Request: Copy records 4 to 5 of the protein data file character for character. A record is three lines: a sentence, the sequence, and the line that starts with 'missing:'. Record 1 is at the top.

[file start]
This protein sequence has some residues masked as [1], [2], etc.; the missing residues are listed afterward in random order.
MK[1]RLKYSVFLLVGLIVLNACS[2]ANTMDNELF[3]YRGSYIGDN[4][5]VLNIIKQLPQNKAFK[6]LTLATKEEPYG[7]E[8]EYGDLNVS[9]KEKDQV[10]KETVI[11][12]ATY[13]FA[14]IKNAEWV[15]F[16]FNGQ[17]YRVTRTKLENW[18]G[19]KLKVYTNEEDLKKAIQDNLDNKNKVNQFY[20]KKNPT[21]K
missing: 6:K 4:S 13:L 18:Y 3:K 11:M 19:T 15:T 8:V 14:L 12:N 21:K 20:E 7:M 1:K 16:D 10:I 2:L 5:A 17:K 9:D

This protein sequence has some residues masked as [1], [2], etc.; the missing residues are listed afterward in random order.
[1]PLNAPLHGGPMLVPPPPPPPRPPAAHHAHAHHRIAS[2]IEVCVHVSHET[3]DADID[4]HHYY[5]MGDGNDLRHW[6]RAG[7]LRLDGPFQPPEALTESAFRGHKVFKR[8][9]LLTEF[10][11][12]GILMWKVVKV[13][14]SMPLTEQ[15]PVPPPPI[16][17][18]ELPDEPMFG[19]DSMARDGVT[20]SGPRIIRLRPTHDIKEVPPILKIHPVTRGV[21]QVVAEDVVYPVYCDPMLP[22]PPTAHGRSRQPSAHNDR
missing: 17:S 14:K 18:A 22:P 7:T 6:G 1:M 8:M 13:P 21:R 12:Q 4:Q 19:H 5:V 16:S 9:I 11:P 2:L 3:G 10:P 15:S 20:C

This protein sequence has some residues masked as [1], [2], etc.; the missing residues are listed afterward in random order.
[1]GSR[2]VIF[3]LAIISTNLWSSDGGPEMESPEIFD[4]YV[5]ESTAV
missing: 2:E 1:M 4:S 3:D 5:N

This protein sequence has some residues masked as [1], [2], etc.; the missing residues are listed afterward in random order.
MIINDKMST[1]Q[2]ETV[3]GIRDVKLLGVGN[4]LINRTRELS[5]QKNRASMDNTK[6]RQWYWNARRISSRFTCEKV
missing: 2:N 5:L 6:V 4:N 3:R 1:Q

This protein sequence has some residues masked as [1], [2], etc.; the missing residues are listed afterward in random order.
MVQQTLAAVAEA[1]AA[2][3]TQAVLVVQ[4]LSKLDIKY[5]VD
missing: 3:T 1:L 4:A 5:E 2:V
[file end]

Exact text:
This protein sequence has some residues masked as [1], [2], etc.; the missing residues are listed afterward in random order.
MIINDKMST[1]Q[2]ETV[3]GIRDVKLLGVGN[4]LINRTRELS[5]QKNRASMDNTK[6]RQWYWNARRISSRFTCEKV
missing: 2:N 5:L 6:V 4:N 3:R 1:Q

This protein sequence has some residues masked as [1], [2], etc.; the missing residues are listed afterward in random order.
MVQQTLAAVAEA[1]AA[2][3]TQAVLVVQ[4]LSKLDIKY[5]VD
missing: 3:T 1:L 4:A 5:E 2:V